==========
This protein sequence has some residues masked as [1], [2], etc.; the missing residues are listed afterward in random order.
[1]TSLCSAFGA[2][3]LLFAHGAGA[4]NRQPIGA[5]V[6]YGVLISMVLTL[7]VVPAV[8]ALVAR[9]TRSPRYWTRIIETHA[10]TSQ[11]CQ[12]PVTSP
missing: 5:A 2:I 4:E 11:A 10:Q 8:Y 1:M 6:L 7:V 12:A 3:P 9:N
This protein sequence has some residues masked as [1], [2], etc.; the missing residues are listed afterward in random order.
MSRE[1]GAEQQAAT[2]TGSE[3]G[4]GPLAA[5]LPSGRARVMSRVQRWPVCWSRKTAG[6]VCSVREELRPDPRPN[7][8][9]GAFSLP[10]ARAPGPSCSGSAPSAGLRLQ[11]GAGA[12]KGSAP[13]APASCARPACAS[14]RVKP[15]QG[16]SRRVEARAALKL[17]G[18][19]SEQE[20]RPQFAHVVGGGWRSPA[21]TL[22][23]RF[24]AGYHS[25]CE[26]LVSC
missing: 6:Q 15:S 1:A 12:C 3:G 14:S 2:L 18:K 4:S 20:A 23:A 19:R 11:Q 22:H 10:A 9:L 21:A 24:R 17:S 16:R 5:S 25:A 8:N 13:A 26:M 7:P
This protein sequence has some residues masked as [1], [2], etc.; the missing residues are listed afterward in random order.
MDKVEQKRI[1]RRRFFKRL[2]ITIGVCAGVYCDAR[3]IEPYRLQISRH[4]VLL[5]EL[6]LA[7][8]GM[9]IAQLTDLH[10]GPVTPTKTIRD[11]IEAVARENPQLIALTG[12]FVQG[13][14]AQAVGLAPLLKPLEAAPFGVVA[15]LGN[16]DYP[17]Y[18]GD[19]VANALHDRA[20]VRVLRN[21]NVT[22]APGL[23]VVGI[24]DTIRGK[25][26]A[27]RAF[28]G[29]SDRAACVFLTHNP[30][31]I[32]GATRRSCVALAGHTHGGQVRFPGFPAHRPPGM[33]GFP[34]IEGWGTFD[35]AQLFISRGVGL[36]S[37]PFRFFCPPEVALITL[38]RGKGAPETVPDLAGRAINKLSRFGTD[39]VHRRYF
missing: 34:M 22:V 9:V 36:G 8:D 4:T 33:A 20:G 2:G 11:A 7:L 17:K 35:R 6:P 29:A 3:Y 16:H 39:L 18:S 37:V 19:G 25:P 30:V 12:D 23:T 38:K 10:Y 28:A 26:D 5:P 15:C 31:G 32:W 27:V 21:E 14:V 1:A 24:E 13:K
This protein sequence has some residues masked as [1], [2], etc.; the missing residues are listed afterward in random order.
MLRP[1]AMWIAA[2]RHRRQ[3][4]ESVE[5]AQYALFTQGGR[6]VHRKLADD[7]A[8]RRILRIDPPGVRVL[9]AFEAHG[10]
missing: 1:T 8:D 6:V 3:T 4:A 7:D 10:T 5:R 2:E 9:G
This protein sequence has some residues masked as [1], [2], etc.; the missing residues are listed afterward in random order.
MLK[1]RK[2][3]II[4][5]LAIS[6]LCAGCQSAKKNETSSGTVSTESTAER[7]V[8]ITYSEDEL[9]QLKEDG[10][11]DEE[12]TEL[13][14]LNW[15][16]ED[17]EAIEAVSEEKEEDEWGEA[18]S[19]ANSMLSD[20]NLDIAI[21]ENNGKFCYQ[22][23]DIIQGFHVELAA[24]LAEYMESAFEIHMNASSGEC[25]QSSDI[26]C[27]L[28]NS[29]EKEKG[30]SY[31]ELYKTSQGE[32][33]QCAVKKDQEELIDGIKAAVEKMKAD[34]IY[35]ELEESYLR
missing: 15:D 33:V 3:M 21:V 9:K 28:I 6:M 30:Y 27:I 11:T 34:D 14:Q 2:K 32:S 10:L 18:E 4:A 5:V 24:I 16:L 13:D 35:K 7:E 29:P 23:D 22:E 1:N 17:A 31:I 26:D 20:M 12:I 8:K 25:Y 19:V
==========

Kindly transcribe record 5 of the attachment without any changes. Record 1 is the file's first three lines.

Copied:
This protein sequence has some residues masked as [1], [2], etc.; the missing residues are listed afterward in random order.
MLK[1]RK[2][3]II[4][5]LAIS[6]LCAGCQSAKKNETSSGTVSTESTAER[7]V[8]ITYSEDEL[9]QLKEDG[10][11]DEE[12]TEL[13][14]LNW[15][16]ED[17]EAIEAVSEEKEEDEWGEA[18]S[19]ANSMLSD[20]NLDIAI[21]ENNGKFCYQ[22][23]DIIQGFHVELAA[24]LAEYMESAFEIHMNASSGEC[25]QSSDI[26]C[27]L[28]NS[29]EKEKG[30]SY[31]ELYKTSQGE[32][33]QCAVKKDQEELIDGIKAAVEKMKAD[34]IY[35]ELEESYLR
missing: 15:D 33:V 3:M 21:V 9:K 28:I 6:M 30:Y 27:I 11:T 34:D 14:Q 2:K 32:S 10:L 18:E 4:A 5:V 24:I 16:L 13:D 35:K 7:E 29:P 23:D 22:E 1:N 17:A 31:I 26:D 20:M 12:I 8:K 25:Y 19:V